gatsby benchmarks

Where are Careers Hubs starting from and ending with?

I think it’s safe to say that the Gatsby Benchmarks have been a game changer in the CEIAG world. Not because they offer new ways of working with young people or reinvent the purpose of CEIAG but because they included practice with a solid research backing and standarised what a comprehensive careers programme in schools and colleges looks like. This standarisation has enabled other stakeholders and professional to quickly understand a common rationale and purpose behind such a programme and so buy in to the shared goals.

The benchmarks have been supercharged in some areas of the country with the support of local CEC supported Careers Hubs. With the second wave of 20 Hubs to come online in September 2019, the CEC has been keen to show evidence of pacy progress towards meeting both technical goals around Benchmarks but also highlight that this work is happening in disadvantaged areas of the country. 

Schools and colleges in this first wave of Careers Hubs are already outperforming the national average across all aspects of careers education. After two terms, schools and colleges which are part of the first wave of Hubs are:

  • outperforming the national average on every single one of the eight Gatsby Benchmarks of good careers guidance
  • the majority (58%) are providing every student with regular encounters with employers
  • the majority (52%) are providing every student with workplace experiences such as work experience, shadowing or workplace visits

Most striking is that improvements are strongest in disadvantage areas including in Careers Hubs located in Tees Valley, Lancashire, the Black Country and Liverpool City Region.

There are a two issues which should provoke some discussion about the work of Hubs.

Starting from a higher base point

The CEC Prospectus for the Careers Hubs bidding process was clear on the criteria areas had to meet to put forward successful bids.

cec hubs 1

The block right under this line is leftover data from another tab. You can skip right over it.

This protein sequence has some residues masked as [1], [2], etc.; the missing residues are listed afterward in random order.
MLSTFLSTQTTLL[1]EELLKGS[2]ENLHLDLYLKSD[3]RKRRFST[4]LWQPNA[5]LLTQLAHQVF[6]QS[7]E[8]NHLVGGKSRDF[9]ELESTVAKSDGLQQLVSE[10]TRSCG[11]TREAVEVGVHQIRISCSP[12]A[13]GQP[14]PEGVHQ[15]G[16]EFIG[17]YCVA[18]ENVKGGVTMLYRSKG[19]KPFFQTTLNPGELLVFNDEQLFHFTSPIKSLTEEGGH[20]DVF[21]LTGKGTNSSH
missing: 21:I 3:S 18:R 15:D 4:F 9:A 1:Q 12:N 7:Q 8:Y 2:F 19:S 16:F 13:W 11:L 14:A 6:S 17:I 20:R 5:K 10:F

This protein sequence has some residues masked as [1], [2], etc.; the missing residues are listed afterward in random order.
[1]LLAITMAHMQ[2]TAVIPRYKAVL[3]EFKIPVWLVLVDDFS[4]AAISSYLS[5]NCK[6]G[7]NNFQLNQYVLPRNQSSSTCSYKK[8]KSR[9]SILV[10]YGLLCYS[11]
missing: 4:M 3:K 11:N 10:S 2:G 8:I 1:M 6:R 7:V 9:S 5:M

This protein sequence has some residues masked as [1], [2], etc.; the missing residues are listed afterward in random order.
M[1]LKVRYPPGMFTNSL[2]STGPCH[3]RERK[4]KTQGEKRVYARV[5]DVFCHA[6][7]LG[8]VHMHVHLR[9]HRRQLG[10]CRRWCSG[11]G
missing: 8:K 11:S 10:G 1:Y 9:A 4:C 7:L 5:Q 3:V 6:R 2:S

It would logically follow then that Compass data for those schools and Colleges involved in Hubs should be, on average, at a lower point than School and Colleges not in Hubs at the start of the scheme. Sure, other factors such as destinations and achievement feed into the definition of Cold Spot areas but CEIAG and employer engagement provision is a central metric. There may also be some individual exceptions of providers offering high Gatsby compliant provision within those Cold Spot areas of course but, taken in the round, if the self reported Compass data is a consistent picture of practice and provision then it makes sense for the initial Hub Compass data to be below the national average. Yet this wasn’t the case. Using the July 2018 data (the left hand blue bars) from the CEC tweet below

and comparing it to the nationwide State of the Nation figures from 2018

state of the nation2

we can see that the Hubs were reporting a higher percentage of schools and colleges meeting already every Benchmark than the national average (apart from one – Benchmark 3) before the Hub scheme had even begun. The CEC is right to say in it’s press releases that by March 2019, Hub schools and colleges were

outperforming the national average on every single one of the eight Gatsby Benchmarks of good careers guidance

but what they don’t include is that this was the case for all but one of the Benchmarks before the Hubs had even started work.

This is concerning for the questions it raises on the reliability of the Hub awarding process, Compass as a self evaluation tool but should also prompt queries for the CEC over the pace of progress of those institutions involved in Hubs. Is it easier to roll the CEIAG snowball down the far slope once it’s already closer to the summit?

2. The more you know, the more you doubt

At the recent National Careers Leader Conference in Derby I was fortunate to attend some brilliant sessions including this from Dr Jill Hanson who is undertaking the Gatsby Pilot evaluation for ICEGs. I posted about the interim report back in March 2019 and it was great to hear about the positives the Pilot resulted in. After 2 years of the pilot young people at pilot schools and colleges were more likely to recall participating in CEIAG provision

icegpilot1

and the 2018 cohorts reported much higher scores on a career readiness index

icegpilot2

with clear correlation for higher readiness scores for those in providers who had fully achieved more Benchmarks.